The International Center for Tropical Agriculture


The mission of the International Center for Tropical Agriculture (CIAT, by its Spanish acronym) is to reduce hunger and poverty, and improve human nutrition in the tropics through research aimed at increasing the eco-efficiency of agriculture. CIAT’s staff includes approximately 200 scientists supported by a wide array of donors - including the CGIAR System. CIAT has a total of 968 staff, including 521 professionals, of whom 376 are scientists. Over 750 are based in Colombia or elsewhere in Latin America and the Caribbean, while 154 are in sub-Saharan Africa, 32 in Asia, 2 in the USA, and 1 in Europe.

CIAT Colombia BDW with LED
Conviron BDW Walk in Room with LED Lighting prior to plant loading.


In 2014 CIAT’s Gloria Mosquera, Plant Pathologist based in Colombia submitted a joint proposal with Colombia’s National Rice Growers Association (Fedearroz, by its Spanish acronym) to address some of the most important issues facing farmers in the region – notably the marked decrease in rice production in Colombia due to grain sterility.

“Grain sterility is the result of a mixture of different factors interfering with grain filling and it has multiple causes”, as explained by Dr. Mosquera. Mosquera adds that when yields decreased in Colombia, many hypotheses were forwarded to explain the cause of the problem “it could be either temperature, the combination of temperature and high humidity, or pathogens; thus it became mandatory to conduct a study to determine what was affecting the rice crop in the different rice-growing areas of Colombia.”

CIAT Columbia BDW with LED
Plant growth chamber with rice crop at CIAT facility grown under LED light | Photo courtesy of CIAT-FLAR

From Field Studies to Growth Chambers

CIAT and Fedearroz joined efforts to submit a research proposal to the Colombian Department of Science, Technology and Innovation (Colciencias, by its Spanish acronym). The proposal was approved in 2014 and is being conducted in three regions where high grain sterility has been reported:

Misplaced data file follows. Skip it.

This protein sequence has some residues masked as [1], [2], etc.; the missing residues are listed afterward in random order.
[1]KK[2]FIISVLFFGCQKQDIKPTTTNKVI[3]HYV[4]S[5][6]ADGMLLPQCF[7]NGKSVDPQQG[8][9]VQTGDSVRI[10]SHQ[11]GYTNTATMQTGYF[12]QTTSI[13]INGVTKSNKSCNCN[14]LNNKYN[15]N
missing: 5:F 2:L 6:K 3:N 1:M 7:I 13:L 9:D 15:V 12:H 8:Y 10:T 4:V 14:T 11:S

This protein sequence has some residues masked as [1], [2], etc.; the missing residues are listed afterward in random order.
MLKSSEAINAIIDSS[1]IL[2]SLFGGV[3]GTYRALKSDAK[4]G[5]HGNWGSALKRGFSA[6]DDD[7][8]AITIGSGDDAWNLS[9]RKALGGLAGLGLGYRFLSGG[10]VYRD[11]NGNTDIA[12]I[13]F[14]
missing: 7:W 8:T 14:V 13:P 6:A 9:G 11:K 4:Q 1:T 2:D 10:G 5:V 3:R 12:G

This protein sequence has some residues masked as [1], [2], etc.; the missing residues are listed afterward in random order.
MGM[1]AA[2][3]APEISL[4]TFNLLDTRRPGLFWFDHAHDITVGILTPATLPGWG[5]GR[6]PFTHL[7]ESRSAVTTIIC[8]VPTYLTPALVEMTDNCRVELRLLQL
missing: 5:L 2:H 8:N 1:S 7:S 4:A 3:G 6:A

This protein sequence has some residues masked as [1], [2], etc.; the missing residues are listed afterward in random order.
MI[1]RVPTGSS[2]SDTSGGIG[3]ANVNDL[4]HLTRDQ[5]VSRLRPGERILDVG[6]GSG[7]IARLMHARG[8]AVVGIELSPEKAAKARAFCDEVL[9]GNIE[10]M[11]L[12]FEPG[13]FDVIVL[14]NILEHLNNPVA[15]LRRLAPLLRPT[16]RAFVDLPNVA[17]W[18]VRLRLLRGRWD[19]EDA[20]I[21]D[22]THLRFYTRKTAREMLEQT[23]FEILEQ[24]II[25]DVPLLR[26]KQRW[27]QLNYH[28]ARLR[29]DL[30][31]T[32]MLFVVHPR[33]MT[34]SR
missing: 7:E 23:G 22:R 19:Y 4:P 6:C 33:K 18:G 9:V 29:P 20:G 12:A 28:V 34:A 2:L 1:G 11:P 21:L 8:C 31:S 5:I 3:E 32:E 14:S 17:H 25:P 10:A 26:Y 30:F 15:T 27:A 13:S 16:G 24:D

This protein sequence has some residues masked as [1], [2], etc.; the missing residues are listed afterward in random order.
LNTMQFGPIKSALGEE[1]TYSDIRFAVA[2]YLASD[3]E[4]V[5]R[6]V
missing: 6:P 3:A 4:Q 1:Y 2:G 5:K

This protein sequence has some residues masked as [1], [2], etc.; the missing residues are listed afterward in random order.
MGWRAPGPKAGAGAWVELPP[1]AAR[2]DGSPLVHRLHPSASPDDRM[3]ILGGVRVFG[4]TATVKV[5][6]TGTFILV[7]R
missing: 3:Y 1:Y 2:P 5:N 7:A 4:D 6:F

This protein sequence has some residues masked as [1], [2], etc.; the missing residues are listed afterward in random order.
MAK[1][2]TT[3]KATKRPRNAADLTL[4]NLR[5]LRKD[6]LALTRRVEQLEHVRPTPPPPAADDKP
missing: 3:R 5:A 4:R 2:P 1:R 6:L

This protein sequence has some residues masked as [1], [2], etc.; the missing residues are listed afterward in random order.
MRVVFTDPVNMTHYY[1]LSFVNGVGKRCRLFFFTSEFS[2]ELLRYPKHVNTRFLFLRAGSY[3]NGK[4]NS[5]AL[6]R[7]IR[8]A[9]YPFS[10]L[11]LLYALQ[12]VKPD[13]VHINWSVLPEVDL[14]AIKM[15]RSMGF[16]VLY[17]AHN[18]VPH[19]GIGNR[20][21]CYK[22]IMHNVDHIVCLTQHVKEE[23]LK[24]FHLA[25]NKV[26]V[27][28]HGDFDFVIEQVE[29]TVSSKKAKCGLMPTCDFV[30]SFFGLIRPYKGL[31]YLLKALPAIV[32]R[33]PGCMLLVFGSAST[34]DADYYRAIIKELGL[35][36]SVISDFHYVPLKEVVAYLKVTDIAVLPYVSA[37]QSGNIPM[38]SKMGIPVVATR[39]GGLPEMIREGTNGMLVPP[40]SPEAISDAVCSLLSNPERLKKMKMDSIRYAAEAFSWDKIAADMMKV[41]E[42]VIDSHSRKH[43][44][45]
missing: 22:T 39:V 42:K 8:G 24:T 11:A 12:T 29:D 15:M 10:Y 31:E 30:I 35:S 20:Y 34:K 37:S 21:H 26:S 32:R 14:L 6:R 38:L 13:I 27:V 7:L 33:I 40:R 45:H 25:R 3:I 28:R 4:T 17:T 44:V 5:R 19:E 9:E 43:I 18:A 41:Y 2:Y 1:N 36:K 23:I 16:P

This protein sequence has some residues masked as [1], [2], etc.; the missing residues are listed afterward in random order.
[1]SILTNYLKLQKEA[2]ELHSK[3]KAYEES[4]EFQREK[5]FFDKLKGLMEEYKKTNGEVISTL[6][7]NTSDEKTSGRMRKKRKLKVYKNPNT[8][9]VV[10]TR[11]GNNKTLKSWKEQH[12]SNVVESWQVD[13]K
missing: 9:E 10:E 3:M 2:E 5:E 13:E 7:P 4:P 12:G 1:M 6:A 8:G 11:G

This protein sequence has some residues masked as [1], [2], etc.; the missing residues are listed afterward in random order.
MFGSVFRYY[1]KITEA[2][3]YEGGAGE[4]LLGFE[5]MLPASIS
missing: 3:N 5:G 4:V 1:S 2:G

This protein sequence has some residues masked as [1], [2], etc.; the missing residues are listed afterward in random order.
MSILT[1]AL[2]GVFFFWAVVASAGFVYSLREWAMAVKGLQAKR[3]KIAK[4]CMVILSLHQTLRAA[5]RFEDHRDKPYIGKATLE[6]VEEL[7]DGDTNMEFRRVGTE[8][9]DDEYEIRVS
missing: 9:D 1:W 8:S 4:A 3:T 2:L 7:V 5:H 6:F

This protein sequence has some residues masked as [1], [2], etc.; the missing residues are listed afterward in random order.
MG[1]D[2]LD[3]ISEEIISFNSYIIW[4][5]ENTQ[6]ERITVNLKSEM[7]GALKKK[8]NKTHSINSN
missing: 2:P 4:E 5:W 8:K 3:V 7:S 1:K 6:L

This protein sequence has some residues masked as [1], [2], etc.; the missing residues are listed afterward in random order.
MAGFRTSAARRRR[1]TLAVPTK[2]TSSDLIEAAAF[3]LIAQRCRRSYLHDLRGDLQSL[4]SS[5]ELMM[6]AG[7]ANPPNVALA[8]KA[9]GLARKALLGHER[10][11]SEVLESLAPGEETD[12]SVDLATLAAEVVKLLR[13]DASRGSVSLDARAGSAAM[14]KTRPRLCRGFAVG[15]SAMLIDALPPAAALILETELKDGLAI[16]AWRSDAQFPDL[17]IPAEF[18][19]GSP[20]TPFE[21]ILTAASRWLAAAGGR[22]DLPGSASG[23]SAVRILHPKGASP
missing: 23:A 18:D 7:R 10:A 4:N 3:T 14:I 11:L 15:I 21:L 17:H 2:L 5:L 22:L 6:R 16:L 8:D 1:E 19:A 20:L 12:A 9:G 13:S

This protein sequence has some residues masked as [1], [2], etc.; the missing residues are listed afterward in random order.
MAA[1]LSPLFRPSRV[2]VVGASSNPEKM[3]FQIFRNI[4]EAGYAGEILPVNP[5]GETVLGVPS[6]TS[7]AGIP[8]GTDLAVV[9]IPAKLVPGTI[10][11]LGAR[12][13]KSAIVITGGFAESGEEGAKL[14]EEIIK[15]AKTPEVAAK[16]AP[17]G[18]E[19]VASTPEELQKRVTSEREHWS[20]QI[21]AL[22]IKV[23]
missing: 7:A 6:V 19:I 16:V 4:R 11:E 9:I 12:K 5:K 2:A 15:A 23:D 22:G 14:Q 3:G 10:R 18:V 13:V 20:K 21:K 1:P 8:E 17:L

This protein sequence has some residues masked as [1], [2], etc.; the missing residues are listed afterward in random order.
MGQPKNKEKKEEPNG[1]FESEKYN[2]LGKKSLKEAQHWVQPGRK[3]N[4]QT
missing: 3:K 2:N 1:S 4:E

• the Caribbean (Montería, Department of Córdoba)
  • the Center (Saldaña, Department of Tolima), and
  • the Llanos Orientales (Santa Rosa, Department of Meta)
CIAT Colombia BDW with LED
Members of CIAT Columbia | Photo courtesy of CIAT-FLAR

To complement field studies, a second stage involving controlled conditions was designed. For this purpose, a Conviron BDW120 plant growth chamber was acquired, in which specific climate profiles were created for every stage of development of the crop - vegetative, flowering, and ripening. The temperature, relative humidity, and sunlight profiles corresponding to sowing dates showing the highest and the lowest yields were selected and simulated in the growth chamber.

In addition, the plant growth chamber has other parameters especially adapted to the requirements of this study including:

  • A LED (light-emitting diode) lightning system that does not increase temperature inside the chamber
  • Temperature range from 4 to 40°C (lights off) and 10 to 40°C (lights on)
  • Relative humidity up to 90 % (lights off) and 75 % (lights on)
Alexandra Peña, Research Assistant in Rice Physiology at CIAT | Photo courtesy of CIAT-FLAR
Alexandra Peña, Research Assistant in Rice Physiology at CIAT | Photo courtesy of CIAT-FLAR

Alexandra Peña, Research Assistant in Rice Physiology at CIAT adds “our aim is to validate the performance of the genotypes under evaluation in the three different regions and identify limiting biotic and abiotic factors that can affect the final yield of varieties.”

Although it is too soon to talk about results, it is expected that this study will find a rice genotype that adapts better to the climate conditions of each region. “What we can be assured of is that the growth chamber was ideal to reproduce bacterial symptoms associated with grain sterility. Therefore, the conditions to simulate desired stress were very good,” says Peña.

The Future

The research team is also contemplating future uses for the growth chamber. “Initially, rice limitations in Colombia should be a priority, but this infrastructure could be used to evaluate how different varieties from different regions of Latin America respond to a specific stress,” says Mosquera.

Gloria Mosquera, Plant Pathologist, CIAT | Photo courtesy of CIAT-FLAR
Gloria Mosquera, Plant Pathologist, CIAT | Photo courtesy of CIAT-FLAR

After a chamber maintenance and disinfection stage, a new trial will start. The next time the research team will set rice assays with the environmental conditions of the Tolima lowlands, perhaps the Llanos Orientales and ultimately those of virtually any region in the world.

Source: Reproduced with permission from Latin American Fund for Irrigated Rice (FLAR). Content and photos adapted from original story at